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SAP BW/4HANA Performance Optimization Part I

Performance optimization is a central task of every developer/modeler, since both speed and quality are central requirements of modern reporting. With this in mind, we have created a small blog series for you, which deals with the central questions regarding the performance optimization of an SAP BW/4HANA system:

 

Performance Optimization – SAP BW/4HANA Part 1

– Performance Optimization – SAP BW/4HANA Part 2

– Performance Optimization – SAP BW/4HANA Part 3

 

This first blog explains some general techniques and approaches that can be used to improve report performance.

How can you improve the runtime performance of your analysis?

The first and best answer, of course, is to migrate to the SAP HANA database. Thanks to in-memory technology, HANA accelerates data access and enables data processing directly where the data is located. This technology saves time when transferring mass data between the database server and application server.

But as the amount of data continues to grow, at some point SAP S/4HANA and SAP BW/4HANA users need to consider other performance optimization options. In general, there are three areas that you should consider:

 

1) Optimal use of SAP HANA functionality:

Make sure that the tables have the correct storage type for the respective requirement, especially for self-defined models. For small tables, especially if you change entire records, the row-based storage approach is optimal. However, if you use tables for reporting and you aggregate individual columns, the column store format is better. If the access times for the column store format are increasing, ensure the jobs that re-sort and condense the column store (delta merge jobs) are executed often enough and are successful. For programs, make sure that as much logic as possible is processed in the database, for example with native calculation views. Read only the columns needed. Choose performance-optimized join types in calculation views:  if the referential integrity of data is guaranteed, use referential joins instead of inner joins.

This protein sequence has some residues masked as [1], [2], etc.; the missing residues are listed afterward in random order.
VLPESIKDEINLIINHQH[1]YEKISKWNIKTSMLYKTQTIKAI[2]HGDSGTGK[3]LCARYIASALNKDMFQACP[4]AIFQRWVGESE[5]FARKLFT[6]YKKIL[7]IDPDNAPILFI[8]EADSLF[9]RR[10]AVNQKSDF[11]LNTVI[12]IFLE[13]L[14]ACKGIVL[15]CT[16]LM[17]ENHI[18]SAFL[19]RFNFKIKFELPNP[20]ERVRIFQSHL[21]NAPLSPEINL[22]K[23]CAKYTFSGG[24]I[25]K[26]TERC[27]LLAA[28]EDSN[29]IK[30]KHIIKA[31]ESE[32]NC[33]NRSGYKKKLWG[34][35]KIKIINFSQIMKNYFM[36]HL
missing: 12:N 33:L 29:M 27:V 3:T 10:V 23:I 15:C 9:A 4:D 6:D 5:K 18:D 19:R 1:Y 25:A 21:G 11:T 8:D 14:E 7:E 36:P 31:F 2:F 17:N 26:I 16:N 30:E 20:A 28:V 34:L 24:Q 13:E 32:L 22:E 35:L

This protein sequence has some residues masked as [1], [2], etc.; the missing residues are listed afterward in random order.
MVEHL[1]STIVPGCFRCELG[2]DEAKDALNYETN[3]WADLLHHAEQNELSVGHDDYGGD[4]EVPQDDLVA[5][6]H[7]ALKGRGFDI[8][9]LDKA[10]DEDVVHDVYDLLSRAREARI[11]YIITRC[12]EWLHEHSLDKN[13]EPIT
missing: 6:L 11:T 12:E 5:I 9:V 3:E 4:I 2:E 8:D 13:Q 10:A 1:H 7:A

2) Additional saving of values:

If highly aggregated data is required (for example, thousands of rows are aggregated to one average) and if large amounts of data are read frequently, storing the aggregated data results makes sense, especially if key figure filters are executed on the aggregated values. Since joins on calculated values are much slower than joins on stored column contents, the performance of such joins can be increased if the calculated values are physically stored.

With SAP HANA, it is also useful to buffer data that is to be read repeatedly in an application cache.

 

3) Additional options for performance optimization:

Large SAP HANA database tables are partitioned by default using a hash function, i.e. divided into parts that are read in parallel. But even with medium-sized tables, manually defined partitioning can make sense. Make sure that you use as partitioning criteria fields that are used in the queries as a drilldown or filter characteristic and that the partitions are of a similar size. In a few cases, even an index over several columns can be useful; analyze the performance with and without this option.

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